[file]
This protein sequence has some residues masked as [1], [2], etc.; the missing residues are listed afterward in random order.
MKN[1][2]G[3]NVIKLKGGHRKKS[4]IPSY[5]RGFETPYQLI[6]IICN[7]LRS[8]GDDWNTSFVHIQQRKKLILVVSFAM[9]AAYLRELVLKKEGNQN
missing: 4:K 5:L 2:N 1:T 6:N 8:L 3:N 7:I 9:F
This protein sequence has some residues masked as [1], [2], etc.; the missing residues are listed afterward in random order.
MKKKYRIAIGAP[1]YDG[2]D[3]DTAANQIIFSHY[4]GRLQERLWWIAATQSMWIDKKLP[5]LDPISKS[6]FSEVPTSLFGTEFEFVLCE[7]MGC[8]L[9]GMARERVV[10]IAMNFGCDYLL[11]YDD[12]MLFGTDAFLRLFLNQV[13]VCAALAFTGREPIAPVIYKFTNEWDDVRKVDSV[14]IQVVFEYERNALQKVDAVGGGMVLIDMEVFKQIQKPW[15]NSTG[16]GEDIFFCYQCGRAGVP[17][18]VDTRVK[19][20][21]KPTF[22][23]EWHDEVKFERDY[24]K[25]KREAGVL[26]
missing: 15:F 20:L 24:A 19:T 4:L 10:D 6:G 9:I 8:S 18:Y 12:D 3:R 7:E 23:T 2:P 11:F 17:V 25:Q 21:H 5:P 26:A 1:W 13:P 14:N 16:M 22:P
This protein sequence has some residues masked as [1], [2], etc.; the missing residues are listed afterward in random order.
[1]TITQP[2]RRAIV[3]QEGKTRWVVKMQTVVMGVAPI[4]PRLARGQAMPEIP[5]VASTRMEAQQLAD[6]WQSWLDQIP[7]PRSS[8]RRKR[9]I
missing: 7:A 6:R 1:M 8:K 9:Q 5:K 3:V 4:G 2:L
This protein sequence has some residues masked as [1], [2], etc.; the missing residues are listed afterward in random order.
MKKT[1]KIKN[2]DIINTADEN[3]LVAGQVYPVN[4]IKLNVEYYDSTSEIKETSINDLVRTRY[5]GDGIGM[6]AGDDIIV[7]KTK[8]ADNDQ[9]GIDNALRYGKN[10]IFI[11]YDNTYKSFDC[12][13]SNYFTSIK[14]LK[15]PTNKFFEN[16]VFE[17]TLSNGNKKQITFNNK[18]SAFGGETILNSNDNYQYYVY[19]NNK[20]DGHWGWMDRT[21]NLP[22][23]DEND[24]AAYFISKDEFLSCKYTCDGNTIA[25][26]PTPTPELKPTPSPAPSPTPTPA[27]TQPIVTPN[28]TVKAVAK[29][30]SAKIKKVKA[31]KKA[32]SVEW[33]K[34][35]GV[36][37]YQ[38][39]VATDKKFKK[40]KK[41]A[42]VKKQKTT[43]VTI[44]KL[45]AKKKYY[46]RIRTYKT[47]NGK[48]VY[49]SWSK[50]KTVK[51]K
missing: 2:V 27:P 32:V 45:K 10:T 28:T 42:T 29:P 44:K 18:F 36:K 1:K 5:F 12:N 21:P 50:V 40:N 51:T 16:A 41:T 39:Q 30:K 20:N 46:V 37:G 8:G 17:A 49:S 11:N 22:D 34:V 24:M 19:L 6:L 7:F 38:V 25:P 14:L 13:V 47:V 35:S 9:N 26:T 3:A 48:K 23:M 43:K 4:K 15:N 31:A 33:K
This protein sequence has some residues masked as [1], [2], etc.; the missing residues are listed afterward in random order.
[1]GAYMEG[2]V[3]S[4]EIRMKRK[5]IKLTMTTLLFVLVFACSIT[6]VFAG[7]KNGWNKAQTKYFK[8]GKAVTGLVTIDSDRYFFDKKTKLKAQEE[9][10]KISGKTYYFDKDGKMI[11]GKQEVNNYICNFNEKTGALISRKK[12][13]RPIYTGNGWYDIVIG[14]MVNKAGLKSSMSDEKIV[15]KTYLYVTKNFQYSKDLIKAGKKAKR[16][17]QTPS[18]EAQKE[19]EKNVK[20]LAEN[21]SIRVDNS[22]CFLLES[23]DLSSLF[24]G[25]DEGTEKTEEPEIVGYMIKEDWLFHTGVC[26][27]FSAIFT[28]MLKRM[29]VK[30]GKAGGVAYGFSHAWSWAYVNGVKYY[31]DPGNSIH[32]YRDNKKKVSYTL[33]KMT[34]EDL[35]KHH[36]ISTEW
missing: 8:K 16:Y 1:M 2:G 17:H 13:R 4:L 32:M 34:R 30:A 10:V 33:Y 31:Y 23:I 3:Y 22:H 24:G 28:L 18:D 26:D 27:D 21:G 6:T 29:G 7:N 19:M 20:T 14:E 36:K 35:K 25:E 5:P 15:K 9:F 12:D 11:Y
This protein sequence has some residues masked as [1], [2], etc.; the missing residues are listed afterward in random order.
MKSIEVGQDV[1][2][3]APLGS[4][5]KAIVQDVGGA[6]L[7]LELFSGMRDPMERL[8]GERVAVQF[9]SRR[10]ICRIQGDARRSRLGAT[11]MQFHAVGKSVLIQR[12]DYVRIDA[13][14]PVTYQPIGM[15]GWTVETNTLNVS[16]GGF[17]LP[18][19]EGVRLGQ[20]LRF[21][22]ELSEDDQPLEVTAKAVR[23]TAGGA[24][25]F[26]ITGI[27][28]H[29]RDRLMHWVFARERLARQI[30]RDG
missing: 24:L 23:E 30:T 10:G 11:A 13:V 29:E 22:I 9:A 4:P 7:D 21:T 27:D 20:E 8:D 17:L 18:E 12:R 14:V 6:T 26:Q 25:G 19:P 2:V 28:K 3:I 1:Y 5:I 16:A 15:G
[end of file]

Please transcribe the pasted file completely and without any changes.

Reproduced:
This protein sequence has some residues masked as [1], [2], etc.; the missing residues are listed afterward in random order.
MKN[1][2]G[3]NVIKLKGGHRKKS[4]IPSY[5]RGFETPYQLI[6]IICN[7]LRS[8]GDDWNTSFVHIQQRKKLILVVSFAM[9]AAYLRELVLKKEGNQN
missing: 4:K 5:L 2:N 1:T 6:N 8:L 3:N 7:I 9:F
This protein sequence has some residues masked as [1], [2], etc.; the missing residues are listed afterward in random order.
MKKKYRIAIGAP[1]YDG[2]D[3]DTAANQIIFSHY[4]GRLQERLWWIAATQSMWIDKKLP[5]LDPISKS[6]FSEVPTSLFGTEFEFVLCE[7]MGC[8]L[9]GMARERVV[10]IAMNFGCDYLL[11]YDD[12]MLFGTDAFLRLFLNQV[13]VCAALAFTGREPIAPVIYKFTNEWDDVRKVDSV[14]IQVVFEYERNALQKVDAVGGGMVLIDMEVFKQIQKPW[15]NSTG[16]GEDIFFCYQCGRAGVP[17][18]VDTRVK[19][20][21]KPTF[22][23]EWHDEVKFERDY[24]K[25]KREAGVL[26]
missing: 15:F 20:L 24:A 19:T 4:L 10:D 6:G 9:I 8:S 18:Y 12:D 3:R 7:E 23:T 2:P 11:F 17:V 25:Q 21:H 5:P 26:A 1:W 13:P 14:N 16:M 22:P
This protein sequence has some residues masked as [1], [2], etc.; the missing residues are listed afterward in random order.
[1]TITQP[2]RRAIV[3]QEGKTRWVVKMQTVVMGVAPI[4]PRLARGQAMPEIP[5]VASTRMEAQQLAD[6]WQSWLDQIP[7]PRSS[8]RRKR[9]I
missing: 7:A 6:R 1:M 8:K 9:Q 5:K 3:V 4:G 2:L
This protein sequence has some residues masked as [1], [2], etc.; the missing residues are listed afterward in random order.
MKKT[1]KIKN[2]DIINTADEN[3]LVAGQVYPVN[4]IKLNVEYYDSTSEIKETSINDLVRTRY[5]GDGIGM[6]AGDDIIV[7]KTK[8]ADNDQ[9]GIDNALRYGKN[10]IFI[11]YDNTYKSFDC[12][13]SNYFTSIK[14]LK[15]PTNKFFEN[16]VFE[17]TLSNGNKKQITFNNK[18]SAFGGETILNSNDNYQYYVY[19]NNK[20]DGHWGWMDRT[21]NLP[22][23]DEND[24]AAYFISKDEFLSCKYTCDGNTIA[25][26]PTPTPELKPTPSPAPSPTPTPA[27]TQPIVTPN[28]TVKAVAK[29][30]SAKIKKVKA[31]KKA[32]SVEW[33]K[34][35]GV[36][37]YQ[38][39]VATDKKFKK[40]KK[41]A[42]VKKQKTT[43]VTI[44]KL[45]AKKKYY[46]RIRTYKT[47]NGK[48]VY[49]SWSK[50]KTVK[51]K
missing: 2:V 27:P 32:V 45:K 10:T 28:T 42:T 29:P 44:K 18:F 36:K 1:K 5:F 12:N 21:P 50:V 40:N 51:T 16:A 41:T 39:Q 30:K 20:N 46:V 37:G 8:G 17:A 49:S 11:N 22:D 34:V 24:M 19:L 6:L 7:F 38:V 25:P 14:L 13:V 47:V 35:S 9:N 26:T 3:A 48:K 23:M 43:K 4:K 15:N 31:A 33:K
This protein sequence has some residues masked as [1], [2], etc.; the missing residues are listed afterward in random order.
[1]GAYMEG[2]V[3]S[4]EIRMKRK[5]IKLTMTTLLFVLVFACSIT[6]VFAG[7]KNGWNKAQTKYFK[8]GKAVTGLVTIDSDRYFFDKKTKLKAQEE[9][10]KISGKTYYFDKDGKMI[11]GKQEVNNYICNFNEKTGALISRKK[12][13]RPIYTGNGWYDIVIG[14]MVNKAGLKSSMSDEKIV[15]KTYLYVTKNFQYSKDLIKAGKKAKR[16][17]QTPS[18]EAQKE[19]EKNVK[20]LAEN[21]SIRVDNS[22]CFLLES[23]DLSSLF[24]G[25]DEGTEKTEEPEIVGYMIKEDWLFHTGVC[26][27]FSAIFT[28]MLKRM[29]VK[30]GKAGGVAYGFSHAWSWAYVNGVKYY[31]DPGNSIH[32]YRDNKKKVSYTL[33]KMT[34]EDL[35]KHH[36]ISTEW
missing: 8:K 16:Y 1:M 2:G 17:H 13:R 4:L 32:M 34:R 30:A 10:V 33:Y 31:Y 23:I 3:Y 22:H 24:G 28:L 18:D 26:D 27:D 21:G 6:T 29:G 7:N 19:M 20:T 14:E 36:K 35:K 25:E 5:P 15:K 9:F 12:D 11:Y
This protein sequence has some residues masked as [1], [2], etc.; the missing residues are listed afterward in random order.
MKSIEVGQDV[1][2][3]APLGS[4][5]KAIVQDVGGA[6]L[7]LELFSGMRDPMERL[8]GERVAVQF[9]SRR[10]ICRIQGDARRSRLGAT[11]MQFHAVGKSVLIQR[12]DYVRIDA[13][14]PVTYQPIGM[15]GWTVETNTLNVS[16]GGF[17]LP[18][19]EGVRLGQ[20]LRF[21][22]ELSEDDQPLEVTAKAVR[23]TAGGA[24][25]F[26]ITGI[27][28]H[29]RDRLMHWVFARERLARQI[30]RDG
missing: 24:L 23:E 30:T 10:G 11:A 13:V 29:E 22:I 9:A 4:P 7:D 21:T 27:D 20:E 8:D 17:L 18:E 12:R 14:V 6:T 26:Q 25:G 19:P 2:V 28:K 3:I 1:Y 5:I 16:A 15:G